So allow me be your guide for the day and take you on a whistle stop tour of the sights and sounds of Florence. I can’t promise you the Uffizi in a day, but hopefully at the end of the tour you’ll feel like you’ve seen the best of the city. Your only problem will be deciding when to come back for more!

The first thing you’ll need before you start your tour is a map of the city. The centre of Florence is pretty compact, so the best way to see it, without missing a thing is by foot. If you don’t have a map or a guidebook and you’re not the type that enjoys aimless wandering, make your first stop of the day one of the tourist offices where you can pick up a free map of Florence.

Starting off in the main Piazza, you’ll easily spot the famous Duomo, with its magnificent terracotta coloured cupola. If you are there early enough to avoid the crowds and feel you can face the 463 steps I’d recommend starting your tour by climbing up into dome for a spectacular view of the city. The Duomo is probably the most distinctive feature of Florence’s skyline and is the result of years of work spanning six centuries.

Once you’ve taken in the view, catch your breath with a leisurely stroll around the streets surrounding the Duomo, and then take a walk to the nearby Piazza della Signoria. Here you’ll find a unique outdoor gallery of sculptures, including Neptune’s Fountain and a copy of the famous Statue of David. You’ll also find the Palazzo Vecchio (the Old Palace) here. This was built in the early 14th century and is still used today for its original purpose, as a Town Hall.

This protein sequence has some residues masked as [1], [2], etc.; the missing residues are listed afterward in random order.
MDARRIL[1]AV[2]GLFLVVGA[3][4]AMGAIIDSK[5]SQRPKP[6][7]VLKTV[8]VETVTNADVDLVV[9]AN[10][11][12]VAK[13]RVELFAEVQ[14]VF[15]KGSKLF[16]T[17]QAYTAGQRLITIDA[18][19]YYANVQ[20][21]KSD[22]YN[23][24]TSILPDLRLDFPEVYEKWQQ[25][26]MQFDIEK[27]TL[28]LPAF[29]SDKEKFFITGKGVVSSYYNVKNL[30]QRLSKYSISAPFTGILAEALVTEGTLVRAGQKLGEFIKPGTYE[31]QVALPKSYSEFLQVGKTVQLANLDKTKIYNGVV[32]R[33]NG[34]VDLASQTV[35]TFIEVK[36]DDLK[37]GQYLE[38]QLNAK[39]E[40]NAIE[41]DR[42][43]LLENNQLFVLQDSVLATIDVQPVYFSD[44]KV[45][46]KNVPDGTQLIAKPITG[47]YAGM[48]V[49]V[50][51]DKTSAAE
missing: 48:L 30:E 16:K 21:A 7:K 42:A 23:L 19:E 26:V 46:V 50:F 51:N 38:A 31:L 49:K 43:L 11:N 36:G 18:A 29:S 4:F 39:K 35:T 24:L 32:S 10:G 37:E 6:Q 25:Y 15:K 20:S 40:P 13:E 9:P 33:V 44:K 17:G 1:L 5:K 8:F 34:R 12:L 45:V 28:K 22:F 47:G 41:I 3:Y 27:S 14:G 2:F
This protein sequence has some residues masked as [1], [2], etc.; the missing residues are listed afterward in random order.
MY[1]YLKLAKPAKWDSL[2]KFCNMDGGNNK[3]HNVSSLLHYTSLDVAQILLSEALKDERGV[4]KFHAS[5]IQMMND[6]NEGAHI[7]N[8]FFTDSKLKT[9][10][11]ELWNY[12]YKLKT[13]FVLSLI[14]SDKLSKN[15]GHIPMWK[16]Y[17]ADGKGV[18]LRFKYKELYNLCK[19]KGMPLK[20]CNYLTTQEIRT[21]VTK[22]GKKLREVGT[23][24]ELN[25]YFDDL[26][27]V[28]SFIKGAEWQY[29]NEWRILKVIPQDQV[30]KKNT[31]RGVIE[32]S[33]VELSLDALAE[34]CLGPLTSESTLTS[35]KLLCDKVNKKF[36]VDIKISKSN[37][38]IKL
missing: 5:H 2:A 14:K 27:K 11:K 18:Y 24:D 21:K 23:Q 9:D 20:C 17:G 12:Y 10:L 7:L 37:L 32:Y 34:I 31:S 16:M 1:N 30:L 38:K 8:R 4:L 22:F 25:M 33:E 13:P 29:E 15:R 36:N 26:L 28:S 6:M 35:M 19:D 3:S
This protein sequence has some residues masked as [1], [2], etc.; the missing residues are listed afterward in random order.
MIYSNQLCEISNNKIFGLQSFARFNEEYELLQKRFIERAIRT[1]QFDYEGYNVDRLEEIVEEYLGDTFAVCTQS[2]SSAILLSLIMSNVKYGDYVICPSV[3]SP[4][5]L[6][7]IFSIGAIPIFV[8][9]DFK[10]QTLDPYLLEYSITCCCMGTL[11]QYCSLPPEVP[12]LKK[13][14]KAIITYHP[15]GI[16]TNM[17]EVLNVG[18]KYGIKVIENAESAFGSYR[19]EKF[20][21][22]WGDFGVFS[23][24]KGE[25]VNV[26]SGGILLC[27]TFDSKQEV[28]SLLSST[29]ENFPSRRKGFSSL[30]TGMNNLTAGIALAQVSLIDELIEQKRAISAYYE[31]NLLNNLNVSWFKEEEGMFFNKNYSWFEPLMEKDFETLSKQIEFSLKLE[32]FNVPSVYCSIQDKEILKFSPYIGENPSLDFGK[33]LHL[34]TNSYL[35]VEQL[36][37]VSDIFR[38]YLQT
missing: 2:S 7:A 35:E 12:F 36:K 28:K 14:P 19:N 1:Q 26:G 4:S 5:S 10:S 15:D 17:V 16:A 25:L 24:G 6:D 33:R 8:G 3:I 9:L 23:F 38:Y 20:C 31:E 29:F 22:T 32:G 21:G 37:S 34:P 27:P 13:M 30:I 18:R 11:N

Just beside the Palazzo you’ll find the Uffizi museum, with its unrivalled collection of Renaissance art. If you’re an art lover, you don’t want to miss the Uffizi, but it’s not something that can be easily covered in a short 2-hour visit!

Alongside the Uffizi you’ll find the River Arno, with its many bridges. If you take a right turn you’ll arrive at the Ponte Vecchio, the famed bridge that houses a multitude of goldsmiths and jewellery shops, with its medieval workshops overhanging the bridge. The bridge itself was built in 1345 and is the only bridge on the Arno that wasn’t destroyed in World War II.

Once you’ve crossed the bridge, you’ll arrive in the area called Oltrano, which literally means “Over the Arno”. Here you’ll find the Palazzo Pitti – a large 16th century palace. The palace was originally home to the Medici family who ruled Florence almost continuously between 1434 and 1743 and it now houses several important museums and galleries.

You may want to finish your day by taking a relaxing stroll in the Boboli gardens, which can be accessed through the Palazzo Pitti. These gardens were laid out in 1550 for the Medici a year after they bought the Palazzo Pitti and were opened to the public in 1766. Many parts of the gardens give stunning vistas over Florence and make a welcome retreat after a day of walking round the city.

If you have the time, it’s worth returning to view the Ponte Vecchio at sunset, followed by a walk along the bridge after dusk, when the lights on the bridge reflect on the River Arno and everything seems almost magical.

Finally, don’t forget to take a break from your sightseeing – stop for lunch or a drink in a pavement café, take some time to soak up the atmosphere and do a spot of people watching.

Piazza della Signoria-Palazzo Vecchio